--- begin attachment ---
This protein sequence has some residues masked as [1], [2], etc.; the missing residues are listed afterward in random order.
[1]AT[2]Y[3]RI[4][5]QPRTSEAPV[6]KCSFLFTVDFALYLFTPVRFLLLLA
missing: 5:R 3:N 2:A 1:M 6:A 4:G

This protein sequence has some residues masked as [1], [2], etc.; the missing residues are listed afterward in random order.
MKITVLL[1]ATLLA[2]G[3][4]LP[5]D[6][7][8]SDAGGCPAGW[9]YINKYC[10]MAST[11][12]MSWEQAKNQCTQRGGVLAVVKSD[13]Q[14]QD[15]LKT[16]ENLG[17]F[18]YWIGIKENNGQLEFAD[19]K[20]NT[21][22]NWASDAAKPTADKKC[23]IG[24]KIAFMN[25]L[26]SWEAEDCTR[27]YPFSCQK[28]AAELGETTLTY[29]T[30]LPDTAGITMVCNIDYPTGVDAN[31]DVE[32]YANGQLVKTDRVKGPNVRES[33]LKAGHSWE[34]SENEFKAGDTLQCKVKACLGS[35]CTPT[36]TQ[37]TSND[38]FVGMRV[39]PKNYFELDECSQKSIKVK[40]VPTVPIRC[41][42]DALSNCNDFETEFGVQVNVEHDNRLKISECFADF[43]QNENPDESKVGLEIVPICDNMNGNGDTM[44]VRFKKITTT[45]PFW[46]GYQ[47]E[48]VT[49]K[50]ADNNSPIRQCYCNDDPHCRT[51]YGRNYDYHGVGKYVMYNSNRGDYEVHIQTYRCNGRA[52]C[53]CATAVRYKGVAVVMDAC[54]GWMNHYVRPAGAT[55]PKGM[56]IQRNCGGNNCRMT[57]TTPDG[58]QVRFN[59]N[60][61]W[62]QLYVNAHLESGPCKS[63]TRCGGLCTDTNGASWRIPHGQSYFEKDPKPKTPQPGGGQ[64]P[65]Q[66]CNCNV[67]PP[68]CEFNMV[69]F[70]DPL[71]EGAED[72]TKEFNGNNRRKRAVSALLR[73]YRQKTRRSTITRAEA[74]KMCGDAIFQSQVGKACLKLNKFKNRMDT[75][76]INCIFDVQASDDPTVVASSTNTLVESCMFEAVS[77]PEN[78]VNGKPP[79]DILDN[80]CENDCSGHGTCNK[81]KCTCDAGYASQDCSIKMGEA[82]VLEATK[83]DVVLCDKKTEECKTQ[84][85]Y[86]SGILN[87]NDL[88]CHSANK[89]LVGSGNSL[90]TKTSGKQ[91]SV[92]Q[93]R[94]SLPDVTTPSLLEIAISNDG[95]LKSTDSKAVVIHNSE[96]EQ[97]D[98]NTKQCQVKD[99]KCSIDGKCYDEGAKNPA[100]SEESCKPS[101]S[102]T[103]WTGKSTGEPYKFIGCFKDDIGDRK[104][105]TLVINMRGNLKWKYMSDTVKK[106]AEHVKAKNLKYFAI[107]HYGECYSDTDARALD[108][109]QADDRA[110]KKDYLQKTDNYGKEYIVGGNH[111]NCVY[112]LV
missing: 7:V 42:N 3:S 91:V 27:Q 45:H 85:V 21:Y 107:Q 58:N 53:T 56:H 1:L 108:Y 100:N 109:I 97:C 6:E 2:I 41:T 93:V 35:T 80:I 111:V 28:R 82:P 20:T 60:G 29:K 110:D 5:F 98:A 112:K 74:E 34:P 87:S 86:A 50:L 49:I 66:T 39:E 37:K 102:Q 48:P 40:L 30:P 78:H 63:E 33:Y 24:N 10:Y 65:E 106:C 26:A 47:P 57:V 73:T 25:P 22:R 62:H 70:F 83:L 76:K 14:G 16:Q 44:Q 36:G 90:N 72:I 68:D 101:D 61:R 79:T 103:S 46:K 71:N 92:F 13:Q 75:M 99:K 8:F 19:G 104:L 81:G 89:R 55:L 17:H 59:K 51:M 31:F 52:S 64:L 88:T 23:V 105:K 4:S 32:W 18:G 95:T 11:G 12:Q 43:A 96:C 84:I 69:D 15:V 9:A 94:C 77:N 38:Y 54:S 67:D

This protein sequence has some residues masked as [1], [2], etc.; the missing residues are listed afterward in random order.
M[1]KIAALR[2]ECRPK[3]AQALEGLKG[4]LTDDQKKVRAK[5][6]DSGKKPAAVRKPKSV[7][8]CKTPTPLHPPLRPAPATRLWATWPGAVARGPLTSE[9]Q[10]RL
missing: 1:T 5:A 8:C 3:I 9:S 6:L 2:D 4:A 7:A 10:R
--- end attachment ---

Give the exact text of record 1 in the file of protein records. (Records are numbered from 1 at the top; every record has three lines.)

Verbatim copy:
This protein sequence has some residues masked as [1], [2], etc.; the missing residues are listed afterward in random order.
[1]AT[2]Y[3]RI[4][5]QPRTSEAPV[6]KCSFLFTVDFALYLFTPVRFLLLLA
missing: 5:R 3:N 2:A 1:M 6:A 4:G